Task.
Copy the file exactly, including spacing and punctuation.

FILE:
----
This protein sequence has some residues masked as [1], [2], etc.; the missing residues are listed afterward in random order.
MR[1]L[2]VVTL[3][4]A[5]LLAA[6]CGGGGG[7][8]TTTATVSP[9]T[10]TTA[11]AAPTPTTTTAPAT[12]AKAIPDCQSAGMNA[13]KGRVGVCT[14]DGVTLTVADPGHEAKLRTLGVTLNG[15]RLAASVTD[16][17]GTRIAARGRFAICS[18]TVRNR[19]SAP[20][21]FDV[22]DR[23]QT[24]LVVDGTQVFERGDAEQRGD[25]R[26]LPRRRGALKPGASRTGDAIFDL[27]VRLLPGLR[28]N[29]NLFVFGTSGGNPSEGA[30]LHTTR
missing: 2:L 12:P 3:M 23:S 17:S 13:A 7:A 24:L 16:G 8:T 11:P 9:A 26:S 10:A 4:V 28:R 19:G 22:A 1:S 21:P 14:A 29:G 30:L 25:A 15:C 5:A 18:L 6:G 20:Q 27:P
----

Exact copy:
This protein sequence has some residues masked as [1], [2], etc.; the missing residues are listed afterward in random order.
MR[1]L[2]VVTL[3][4]A[5]LLAA[6]CGGGGG[7][8]TTTATVSP[9]T[10]TTA[11]AAPTPTTTTAPAT[12]AKAIPDCQSAGMNA[13]KGRVGVCT[14]DGVTLTVADPGHEAKLRTLGVTLNG[15]RLAASVTD[16][17]GTRIAARGRFAICS[18]TVRNR[19]SAP[20][21]FDV[22]DR[23]QT[24]LVVDGTQVFERGDAEQRGD[25]R[26]LPRRRGALKPGASRTGDAIFDL[27]VRLLPGLR[28]N[29]NLFVFGTSGGNPSEGA[30]LHTTR
missing: 2:L 12:P 3:M 23:S 17:S 13:A 7:A 24:L 16:G 8:T 11:P 9:A 26:S 10:A 4:V 28:R 19:G 22:A 1:S 21:P 14:A 29:G 30:L 25:A 15:C 5:A 18:L 6:G 20:Q 27:P